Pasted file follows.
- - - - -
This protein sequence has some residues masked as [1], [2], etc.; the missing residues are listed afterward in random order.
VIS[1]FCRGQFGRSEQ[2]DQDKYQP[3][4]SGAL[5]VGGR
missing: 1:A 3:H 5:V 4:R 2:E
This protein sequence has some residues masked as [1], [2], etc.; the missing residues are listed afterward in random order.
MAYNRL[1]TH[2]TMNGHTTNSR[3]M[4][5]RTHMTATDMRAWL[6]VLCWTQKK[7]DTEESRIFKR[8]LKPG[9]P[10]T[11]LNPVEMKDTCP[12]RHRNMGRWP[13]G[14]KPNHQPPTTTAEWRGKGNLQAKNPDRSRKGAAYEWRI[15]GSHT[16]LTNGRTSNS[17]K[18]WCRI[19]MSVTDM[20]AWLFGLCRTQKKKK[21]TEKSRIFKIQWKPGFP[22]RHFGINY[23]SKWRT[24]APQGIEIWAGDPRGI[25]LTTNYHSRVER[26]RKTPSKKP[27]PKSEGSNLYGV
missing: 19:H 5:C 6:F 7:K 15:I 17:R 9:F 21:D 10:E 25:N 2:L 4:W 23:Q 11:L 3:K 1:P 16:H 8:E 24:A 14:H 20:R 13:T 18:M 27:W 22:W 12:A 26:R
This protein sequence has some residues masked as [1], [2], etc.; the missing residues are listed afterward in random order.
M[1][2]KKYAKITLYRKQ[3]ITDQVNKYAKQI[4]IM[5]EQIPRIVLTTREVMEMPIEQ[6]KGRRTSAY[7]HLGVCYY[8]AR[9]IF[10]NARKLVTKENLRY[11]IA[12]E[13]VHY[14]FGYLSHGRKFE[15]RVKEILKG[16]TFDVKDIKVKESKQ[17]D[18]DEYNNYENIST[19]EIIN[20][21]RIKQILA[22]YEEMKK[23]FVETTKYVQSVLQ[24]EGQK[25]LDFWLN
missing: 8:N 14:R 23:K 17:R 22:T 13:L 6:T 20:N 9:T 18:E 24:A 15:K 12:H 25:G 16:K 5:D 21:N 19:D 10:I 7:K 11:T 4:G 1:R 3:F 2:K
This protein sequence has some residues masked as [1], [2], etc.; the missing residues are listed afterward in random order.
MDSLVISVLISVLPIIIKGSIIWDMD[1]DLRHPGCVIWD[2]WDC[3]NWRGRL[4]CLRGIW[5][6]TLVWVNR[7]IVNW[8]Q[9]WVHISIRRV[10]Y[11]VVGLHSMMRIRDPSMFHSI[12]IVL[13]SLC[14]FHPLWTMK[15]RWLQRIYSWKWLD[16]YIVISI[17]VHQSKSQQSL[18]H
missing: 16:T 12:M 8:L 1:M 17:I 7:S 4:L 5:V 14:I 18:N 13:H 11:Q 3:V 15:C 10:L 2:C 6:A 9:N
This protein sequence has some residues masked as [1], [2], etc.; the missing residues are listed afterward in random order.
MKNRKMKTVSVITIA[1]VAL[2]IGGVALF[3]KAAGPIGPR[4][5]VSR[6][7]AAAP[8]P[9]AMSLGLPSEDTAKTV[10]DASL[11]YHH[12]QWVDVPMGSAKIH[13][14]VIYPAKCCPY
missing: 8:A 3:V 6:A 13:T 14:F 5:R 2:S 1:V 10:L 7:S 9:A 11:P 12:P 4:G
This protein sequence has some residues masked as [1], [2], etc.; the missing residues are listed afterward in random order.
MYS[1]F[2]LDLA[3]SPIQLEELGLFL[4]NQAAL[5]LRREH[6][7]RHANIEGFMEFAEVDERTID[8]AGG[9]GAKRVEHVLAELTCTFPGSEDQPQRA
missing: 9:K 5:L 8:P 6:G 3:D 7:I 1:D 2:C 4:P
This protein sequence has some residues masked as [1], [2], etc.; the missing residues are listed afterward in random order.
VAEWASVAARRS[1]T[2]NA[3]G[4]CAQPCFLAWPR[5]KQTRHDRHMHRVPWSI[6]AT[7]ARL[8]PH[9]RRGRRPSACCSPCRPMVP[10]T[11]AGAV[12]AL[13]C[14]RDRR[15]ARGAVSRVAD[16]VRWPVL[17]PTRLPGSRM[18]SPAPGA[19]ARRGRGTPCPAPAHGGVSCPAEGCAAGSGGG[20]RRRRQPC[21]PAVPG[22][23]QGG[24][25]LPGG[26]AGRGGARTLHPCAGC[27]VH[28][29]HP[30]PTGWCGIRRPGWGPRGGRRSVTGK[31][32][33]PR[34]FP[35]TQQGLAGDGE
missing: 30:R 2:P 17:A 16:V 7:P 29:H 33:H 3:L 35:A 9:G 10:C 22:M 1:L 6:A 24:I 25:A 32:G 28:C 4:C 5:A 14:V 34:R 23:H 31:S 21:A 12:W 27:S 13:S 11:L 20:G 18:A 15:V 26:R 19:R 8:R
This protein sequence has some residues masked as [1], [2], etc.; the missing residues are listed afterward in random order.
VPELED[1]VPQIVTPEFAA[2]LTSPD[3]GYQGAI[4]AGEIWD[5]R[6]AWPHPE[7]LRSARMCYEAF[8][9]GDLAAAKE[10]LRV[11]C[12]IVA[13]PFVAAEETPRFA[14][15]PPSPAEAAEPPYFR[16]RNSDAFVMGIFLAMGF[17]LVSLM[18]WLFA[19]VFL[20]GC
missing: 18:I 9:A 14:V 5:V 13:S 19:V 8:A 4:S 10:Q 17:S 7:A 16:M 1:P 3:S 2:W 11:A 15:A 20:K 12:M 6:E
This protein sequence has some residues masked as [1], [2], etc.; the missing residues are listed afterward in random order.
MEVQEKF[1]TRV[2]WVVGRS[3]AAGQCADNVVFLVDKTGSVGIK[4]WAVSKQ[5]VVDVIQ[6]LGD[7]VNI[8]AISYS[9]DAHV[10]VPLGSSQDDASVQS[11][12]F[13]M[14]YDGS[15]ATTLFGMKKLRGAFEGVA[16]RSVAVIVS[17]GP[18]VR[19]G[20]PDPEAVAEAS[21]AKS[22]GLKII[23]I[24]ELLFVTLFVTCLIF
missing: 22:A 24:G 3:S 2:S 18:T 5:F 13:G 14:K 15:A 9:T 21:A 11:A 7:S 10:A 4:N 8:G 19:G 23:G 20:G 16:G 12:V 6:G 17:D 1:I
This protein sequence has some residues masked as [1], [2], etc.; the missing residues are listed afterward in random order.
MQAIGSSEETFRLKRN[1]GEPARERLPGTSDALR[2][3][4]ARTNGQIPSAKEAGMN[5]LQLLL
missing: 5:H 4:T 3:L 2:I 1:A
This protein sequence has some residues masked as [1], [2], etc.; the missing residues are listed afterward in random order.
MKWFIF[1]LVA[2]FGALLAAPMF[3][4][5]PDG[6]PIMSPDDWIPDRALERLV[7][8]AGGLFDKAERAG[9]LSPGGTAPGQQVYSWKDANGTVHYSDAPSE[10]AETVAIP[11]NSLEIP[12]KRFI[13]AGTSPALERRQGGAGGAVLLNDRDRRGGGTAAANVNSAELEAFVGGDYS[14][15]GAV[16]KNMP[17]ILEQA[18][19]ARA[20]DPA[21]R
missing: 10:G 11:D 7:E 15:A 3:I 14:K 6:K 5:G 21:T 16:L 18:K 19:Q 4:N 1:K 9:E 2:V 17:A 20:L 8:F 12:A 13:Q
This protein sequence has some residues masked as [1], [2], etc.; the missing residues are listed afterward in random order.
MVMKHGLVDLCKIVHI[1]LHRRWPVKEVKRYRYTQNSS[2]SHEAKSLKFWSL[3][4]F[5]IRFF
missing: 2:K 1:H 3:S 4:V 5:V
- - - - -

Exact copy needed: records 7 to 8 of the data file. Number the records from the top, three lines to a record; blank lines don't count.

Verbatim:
This protein sequence has some residues masked as [1], [2], etc.; the missing residues are listed afterward in random order.
VAEWASVAARRS[1]T[2]NA[3]G[4]CAQPCFLAWPR[5]KQTRHDRHMHRVPWSI[6]AT[7]ARL[8]PH[9]RRGRRPSACCSPCRPMVP[10]T[11]AGAV[12]AL[13]C[14]RDRR[15]ARGAVSRVAD[16]VRWPVL[17]PTRLPGSRM[18]SPAPGA[19]ARRGRGTPCPAPAHGGVSCPAEGCAAGSGGG[20]RRRRQPC[21]PAVPG[22][23]QGG[24][25]LPGG[26]AGRGGARTLHPCAGC[27]VH[28][29]HP[30]PTGWCGIRRPGWGPRGGRRSVTGK[31][32][33]PR[34]FP[35]TQQGLAGDGE
missing: 30:R 2:P 17:A 16:V 7:P 29:H 33:H 3:L 35:A 9:G 10:C 22:M 1:L 6:A 24:I 25:A 32:G 28:C 4:C 5:A 14:V 34:R 23:H 31:S 21:A 12:W 27:S 13:S 11:L 20:G 18:A 15:V 26:R 19:R 8:R
This protein sequence has some residues masked as [1], [2], etc.; the missing residues are listed afterward in random order.
VPELED[1]VPQIVTPEFAA[2]LTSPD[3]GYQGAI[4]AGEIWD[5]R[6]AWPHPE[7]LRSARMCYEAF[8][9]GDLAAAKE[10]LRV[11]C[12]IVA[13]PFVAAEETPRFA[14][15]PPSPAEAAEPPYFR[16]RNSDAFVMGIFLAMGF[17]LVSLM[18]WLFA[19]VFL[20]GC
missing: 18:I 9:A 14:V 5:V 13:S 19:V 8:A 4:S 10:Q 17:S 7:A 16:M 1:P 3:S 2:W 11:A 15:A 20:K 12:M 6:E